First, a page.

A Business Sale Non-Disclosure Agreement (NDA) is an agreement between a business buyer and seller. In a standard NDA, both parties agree to keep the transaction details private, and in the business sale, one also contains confidentiality for sensitive information relating to the business.
When To Use
- To buy or sell a business
- To protect trade secrets and intellectual property
- To protect financial and operational details
- To protect private details about individuals connected to the business
- To prevent disclosure of information related to the sale itself
Why Use a Business Sale NDA
You may include the NDA as part of the business purchase agreement for a new owner, but it is also helpful as part of a buy-sell agreement should a co-owner or partner choose to leave the company. A business purchase non-disclosure agreement provides the following benefits for the buyer and the seller.
Prevents Misuse of Confidential Information
When deciding to purchase a business, a buyer typically requires access to sensitive information. They must know how the company operates and gauge its financial stability to make an informed decision.
Financial documentation, trade secrets, and operational details provide critical data; however, this information can harm the business if it falls into the wrong hands. An NDA keeps this information confidential so it cannot be disseminated to competitors, customers, or employees.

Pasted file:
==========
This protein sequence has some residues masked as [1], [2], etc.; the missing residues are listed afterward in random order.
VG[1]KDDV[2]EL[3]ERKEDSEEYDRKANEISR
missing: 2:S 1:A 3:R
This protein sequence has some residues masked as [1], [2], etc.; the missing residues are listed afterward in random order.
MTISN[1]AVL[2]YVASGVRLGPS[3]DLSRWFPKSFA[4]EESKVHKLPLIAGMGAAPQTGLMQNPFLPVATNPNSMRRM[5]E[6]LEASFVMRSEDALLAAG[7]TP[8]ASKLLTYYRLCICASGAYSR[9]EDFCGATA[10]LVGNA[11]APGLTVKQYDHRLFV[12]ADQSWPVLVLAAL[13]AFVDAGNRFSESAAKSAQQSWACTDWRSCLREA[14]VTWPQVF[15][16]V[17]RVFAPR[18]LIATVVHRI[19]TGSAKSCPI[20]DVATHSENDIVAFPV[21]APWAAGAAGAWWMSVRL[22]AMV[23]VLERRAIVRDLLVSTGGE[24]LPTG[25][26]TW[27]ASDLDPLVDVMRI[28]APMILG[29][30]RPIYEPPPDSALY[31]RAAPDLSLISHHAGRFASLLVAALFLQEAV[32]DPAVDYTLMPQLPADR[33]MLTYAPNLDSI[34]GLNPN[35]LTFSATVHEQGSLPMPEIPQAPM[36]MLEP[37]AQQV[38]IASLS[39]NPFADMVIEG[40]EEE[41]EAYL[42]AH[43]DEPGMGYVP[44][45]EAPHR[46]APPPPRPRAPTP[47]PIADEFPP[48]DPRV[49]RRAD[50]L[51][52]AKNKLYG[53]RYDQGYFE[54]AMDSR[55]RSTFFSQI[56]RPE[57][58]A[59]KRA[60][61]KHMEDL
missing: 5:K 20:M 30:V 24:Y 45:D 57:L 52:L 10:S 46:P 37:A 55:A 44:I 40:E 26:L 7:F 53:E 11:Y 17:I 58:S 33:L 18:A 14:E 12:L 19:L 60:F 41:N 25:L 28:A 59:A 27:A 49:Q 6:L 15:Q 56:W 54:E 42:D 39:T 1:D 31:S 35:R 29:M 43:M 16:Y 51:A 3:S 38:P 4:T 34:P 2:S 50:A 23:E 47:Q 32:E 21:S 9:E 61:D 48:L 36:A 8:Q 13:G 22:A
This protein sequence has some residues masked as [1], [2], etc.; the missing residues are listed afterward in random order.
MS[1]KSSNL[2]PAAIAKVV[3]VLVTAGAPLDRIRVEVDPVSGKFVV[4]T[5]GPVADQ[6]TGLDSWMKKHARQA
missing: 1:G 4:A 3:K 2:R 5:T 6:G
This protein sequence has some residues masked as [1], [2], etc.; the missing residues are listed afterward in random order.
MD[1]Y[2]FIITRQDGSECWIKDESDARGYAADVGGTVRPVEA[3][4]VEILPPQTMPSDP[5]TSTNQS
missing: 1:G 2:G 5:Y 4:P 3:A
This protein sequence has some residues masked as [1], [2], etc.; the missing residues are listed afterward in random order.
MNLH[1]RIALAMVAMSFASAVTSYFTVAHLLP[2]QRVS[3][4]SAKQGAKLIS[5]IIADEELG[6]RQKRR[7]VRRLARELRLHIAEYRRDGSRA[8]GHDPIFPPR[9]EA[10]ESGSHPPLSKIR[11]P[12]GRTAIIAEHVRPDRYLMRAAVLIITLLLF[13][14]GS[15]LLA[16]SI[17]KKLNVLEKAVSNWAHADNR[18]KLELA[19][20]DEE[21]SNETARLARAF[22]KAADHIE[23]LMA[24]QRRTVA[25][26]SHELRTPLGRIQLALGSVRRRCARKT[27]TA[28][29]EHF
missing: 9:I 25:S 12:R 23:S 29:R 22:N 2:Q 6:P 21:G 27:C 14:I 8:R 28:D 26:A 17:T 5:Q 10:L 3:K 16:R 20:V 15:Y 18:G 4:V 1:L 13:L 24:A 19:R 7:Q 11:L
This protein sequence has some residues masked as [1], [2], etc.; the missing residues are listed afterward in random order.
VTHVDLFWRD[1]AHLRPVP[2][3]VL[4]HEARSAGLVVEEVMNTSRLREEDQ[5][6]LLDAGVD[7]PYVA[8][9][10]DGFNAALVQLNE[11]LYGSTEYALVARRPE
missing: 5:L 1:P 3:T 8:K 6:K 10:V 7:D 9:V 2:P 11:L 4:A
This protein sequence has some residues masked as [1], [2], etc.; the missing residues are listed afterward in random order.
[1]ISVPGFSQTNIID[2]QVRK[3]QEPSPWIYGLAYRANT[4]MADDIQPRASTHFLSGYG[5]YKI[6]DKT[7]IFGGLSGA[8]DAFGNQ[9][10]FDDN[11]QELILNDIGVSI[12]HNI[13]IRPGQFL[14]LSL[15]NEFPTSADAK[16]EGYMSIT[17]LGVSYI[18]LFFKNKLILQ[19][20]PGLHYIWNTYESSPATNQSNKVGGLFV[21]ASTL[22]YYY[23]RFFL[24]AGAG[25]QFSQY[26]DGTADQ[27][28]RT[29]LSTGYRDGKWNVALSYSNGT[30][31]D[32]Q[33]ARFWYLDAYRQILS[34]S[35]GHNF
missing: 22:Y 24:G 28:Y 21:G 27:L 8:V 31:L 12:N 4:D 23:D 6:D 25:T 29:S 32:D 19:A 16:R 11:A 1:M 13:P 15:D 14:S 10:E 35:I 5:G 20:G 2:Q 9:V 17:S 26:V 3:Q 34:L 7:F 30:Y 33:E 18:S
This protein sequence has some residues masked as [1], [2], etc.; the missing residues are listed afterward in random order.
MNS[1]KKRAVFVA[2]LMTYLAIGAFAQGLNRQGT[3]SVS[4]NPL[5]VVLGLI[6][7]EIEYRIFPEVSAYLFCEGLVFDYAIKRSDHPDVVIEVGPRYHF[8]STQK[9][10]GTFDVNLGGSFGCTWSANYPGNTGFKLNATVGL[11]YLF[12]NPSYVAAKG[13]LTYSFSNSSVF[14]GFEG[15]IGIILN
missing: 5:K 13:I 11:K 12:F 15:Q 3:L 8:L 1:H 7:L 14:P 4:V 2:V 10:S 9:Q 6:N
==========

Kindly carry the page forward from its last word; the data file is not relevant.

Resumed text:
Directs Disposal of Proprietary Information
A business sale non-disclosure agreement outlines ways the potential buyer must dispose of private business information. This ensures that both parties know how to handle sensitive information. Disposal details are essential when multiple potential buyers have access to sensitive information.
The document requires all business records and data to be returned or safely disposed of.
Limits Knowledge of the Potential Sale
A business sale non-disclosure agreement typically incorporates a clause preventing participants from discussing the sale with employees, customers, and other interested parties. Leaked information about a potential deal could compromise employee morale and have a cooling effect on the business.
Pre-Qualifies Potential Buyers
A business sale non-disclosure agreement is a standard requirement when selling a business. If a buyer refuses to sign the document, they may not be serious about purchasing.
Pre-qualifying potential buyers with a non-disclosure helps you limit who has access to private business information.
An NDA for a business sale should include the following elements:
- Business name
- State of incorporation
- Potential buyer name
- The effective date
- Limitations for disclosure of confidential information
- Types of information protected
- How to dispose of or return sensitive business information
- Limitations on contact with employees, suppliers, and customers
- Potential buyer’s printed name, date, and signature
Who Drafts the NDA and Who Signs It?
The seller typically drafts a business sale non-disclosure agreement since it is the information they protect. The potential buyer signs the NDA as part of the pre-qualification process.
If the buyer wishes to protect their financial information relating to the sale, they may consider creating a financial information non-disclosure agreement, which covers both parties’ financial information.